Nursing shortage during COVID-19 argues for multi-state licenses in Illinois

Nursing shortage during COVID-19 argues for multi-state licenses in Illinois

Multi-state nursing licenses would help Illinois with long-term senior care, help nurses cross state lines to fight a pandemic and help Illinois face a coming nursing shortage.

Understaffing and overcrowding in Illinois nursing homes that helped spread the virus during the COVID-19 pandemic has elder care advocates demanding policy solutions from Springfield, with a new study outlining the issues.

During the pandemic, Gov. J.B. Pritzker signed multiple executive orders allowing temporary nursing assistants to take on the duties of a certified nursing assistant to address a growing shortage in senior care facilities. Elder care advocates pointed to time-intensive Illinois licensing requirements and the state’s overreliance on long-term care facilities for active elderly as major contributors to the shortage and spread of the virus.

Illinois licensing requirements also impacted registered nurses and licensed practical nurses during the pandemic, said Karen Messer, president and CEO of elder care association LeadingAge Illinois.

“What we could have done in some of those peak moments of the pandemic, those peak times where cases were exploding, we could have had nurses from other states come in to alleviate some of the pressure. I think that that would have been an enormous help for professional nurses as they struggled to meet the needs,” Messer told NPR Illinois.

But Illinois faced a nursing shortage before COVID-19, with the bulk of both LPNs and registered nurses over age 55 and heading toward retirement within five years. Then the pandemic stressed health care workers, and started pushing them out of the profession early.

One solution to the shortages is for state lawmakers to pass Senate Bill 2068, sponsored by state Sen. Sarah Feigenholtz, D-Chicago. It would add Illinois to a multistate Nurse Licensure Compact, allowing nurses and LPNs licensed in any of the 34 participating states to practice in any other member state.

“The medical professional shortage here in Illinois is very obvious when you go to work here,” said Majdi Razick, a veteran certified nursing assistant from Chicago who is currently becoming a registered nurse. “When I have taken shifts up during this pandemic, I will have 20 to 30 patients to care for. I have patients that need to be seen at least once every two hours and others hourly.”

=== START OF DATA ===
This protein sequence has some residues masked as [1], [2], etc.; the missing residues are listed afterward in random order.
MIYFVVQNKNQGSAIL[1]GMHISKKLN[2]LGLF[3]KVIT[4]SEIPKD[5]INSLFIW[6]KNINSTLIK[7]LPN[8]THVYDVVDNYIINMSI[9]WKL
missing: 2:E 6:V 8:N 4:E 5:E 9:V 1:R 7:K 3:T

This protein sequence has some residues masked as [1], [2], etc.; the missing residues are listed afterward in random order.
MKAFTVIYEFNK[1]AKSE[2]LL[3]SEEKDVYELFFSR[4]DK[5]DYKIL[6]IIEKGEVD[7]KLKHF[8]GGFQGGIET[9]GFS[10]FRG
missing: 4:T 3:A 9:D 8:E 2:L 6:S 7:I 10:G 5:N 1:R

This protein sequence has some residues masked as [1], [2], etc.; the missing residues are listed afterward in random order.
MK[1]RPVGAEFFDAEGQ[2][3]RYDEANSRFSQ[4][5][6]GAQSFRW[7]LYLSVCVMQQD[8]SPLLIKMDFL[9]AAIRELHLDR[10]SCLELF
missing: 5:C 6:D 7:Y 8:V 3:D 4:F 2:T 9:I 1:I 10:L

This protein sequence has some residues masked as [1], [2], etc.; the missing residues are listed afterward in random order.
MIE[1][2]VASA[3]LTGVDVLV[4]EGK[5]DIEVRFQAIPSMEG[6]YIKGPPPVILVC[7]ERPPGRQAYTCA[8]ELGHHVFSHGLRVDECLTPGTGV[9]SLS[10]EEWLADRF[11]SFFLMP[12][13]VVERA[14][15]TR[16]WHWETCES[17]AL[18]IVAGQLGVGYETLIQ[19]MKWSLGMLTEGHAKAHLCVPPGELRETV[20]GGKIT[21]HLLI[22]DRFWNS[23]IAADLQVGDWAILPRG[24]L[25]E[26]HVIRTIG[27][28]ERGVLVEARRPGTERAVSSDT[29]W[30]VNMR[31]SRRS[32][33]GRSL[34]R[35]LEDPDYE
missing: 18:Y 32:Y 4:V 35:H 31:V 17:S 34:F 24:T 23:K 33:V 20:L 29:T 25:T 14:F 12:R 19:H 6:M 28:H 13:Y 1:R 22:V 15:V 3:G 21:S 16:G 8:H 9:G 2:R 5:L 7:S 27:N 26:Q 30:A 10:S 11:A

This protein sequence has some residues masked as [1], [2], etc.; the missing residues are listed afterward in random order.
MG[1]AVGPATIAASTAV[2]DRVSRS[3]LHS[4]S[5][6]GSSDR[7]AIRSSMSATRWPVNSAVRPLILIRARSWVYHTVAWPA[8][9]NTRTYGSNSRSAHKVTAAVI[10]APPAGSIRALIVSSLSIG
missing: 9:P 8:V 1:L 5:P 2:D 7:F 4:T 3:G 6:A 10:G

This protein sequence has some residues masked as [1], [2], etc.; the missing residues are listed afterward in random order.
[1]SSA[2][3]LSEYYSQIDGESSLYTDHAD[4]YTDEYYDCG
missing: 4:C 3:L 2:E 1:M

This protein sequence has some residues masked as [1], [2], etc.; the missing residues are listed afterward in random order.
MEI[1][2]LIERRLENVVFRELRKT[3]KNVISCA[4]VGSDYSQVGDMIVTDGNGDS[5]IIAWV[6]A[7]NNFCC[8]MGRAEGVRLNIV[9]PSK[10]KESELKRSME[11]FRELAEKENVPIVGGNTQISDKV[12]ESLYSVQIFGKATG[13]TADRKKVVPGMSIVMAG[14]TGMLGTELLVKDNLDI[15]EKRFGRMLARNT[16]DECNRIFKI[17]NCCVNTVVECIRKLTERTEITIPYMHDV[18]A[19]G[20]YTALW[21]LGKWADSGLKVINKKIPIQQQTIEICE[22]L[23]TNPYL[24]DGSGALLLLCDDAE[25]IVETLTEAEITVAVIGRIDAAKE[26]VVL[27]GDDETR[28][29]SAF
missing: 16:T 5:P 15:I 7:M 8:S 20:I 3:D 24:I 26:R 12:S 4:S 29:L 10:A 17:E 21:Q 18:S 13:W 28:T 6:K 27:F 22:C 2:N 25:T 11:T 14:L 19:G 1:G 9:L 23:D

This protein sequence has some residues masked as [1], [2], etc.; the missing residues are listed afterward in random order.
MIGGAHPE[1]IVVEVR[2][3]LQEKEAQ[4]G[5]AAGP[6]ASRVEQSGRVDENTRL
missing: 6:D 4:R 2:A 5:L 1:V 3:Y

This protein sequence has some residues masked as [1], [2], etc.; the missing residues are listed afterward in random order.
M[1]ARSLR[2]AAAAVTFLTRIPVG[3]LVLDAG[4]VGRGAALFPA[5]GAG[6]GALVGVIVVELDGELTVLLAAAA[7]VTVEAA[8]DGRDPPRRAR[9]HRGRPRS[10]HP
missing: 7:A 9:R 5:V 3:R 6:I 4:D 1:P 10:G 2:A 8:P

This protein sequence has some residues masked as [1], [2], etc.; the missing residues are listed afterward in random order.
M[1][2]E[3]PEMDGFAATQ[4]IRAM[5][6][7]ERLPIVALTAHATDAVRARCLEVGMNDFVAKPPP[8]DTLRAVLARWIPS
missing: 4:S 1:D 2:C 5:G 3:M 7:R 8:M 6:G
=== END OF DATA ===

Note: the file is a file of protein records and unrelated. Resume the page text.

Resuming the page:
Illinois is one of only a few states that requires its own nursing license without offering reciprocity for licenses from other states, creating a costly and time-intensive obstacle for nurses. It also stops nurses from crossing state lines to get to problem areas during a pandemic.

“The compact license could help afford me the opportunity to contribute to fighting the pandemic and sharing my skills and knowledge at other hospitals without the headache of obtaining new licenses for every different state I travel to,” said Ali Conrad, a registered nurse in Chicago who needed a new license to help with the pandemic in California.

negative for Illinois. The state’s licensing process not only makes it harder for nurses to come to Illinois, it reduces the incentive for nurses to work in Illinois when they know the license won’t transfer to other states.

“Getting the Illinois license took months because they aren’t in the compact. I had to drive five hours from Des Moines to Chicago just to get fingerprinted because they wouldn’t accept Iowa prints,” said Madalyn Mauro, a labor and delivery nurse in Arlington Heights, Illinois.

Licenses for both RNs and LPNs are covered by the Nurse Licensure Compact, and the bill would add both types of licenses to the compact. Illinois would still maintain its own nursing licenses and recognize existing licenses but would add multi-state licensing and recognize compact licenses if the bill passes.

The Illinois Senate has repeatedly pushed back the deadline for the nursing bill to pass, with the current deadline May 21 ahead of the General Assembly’s adjournment on May 31. That is a good sign, and state lawmakers should grab the opportunity to address the health care needs of an aging population.

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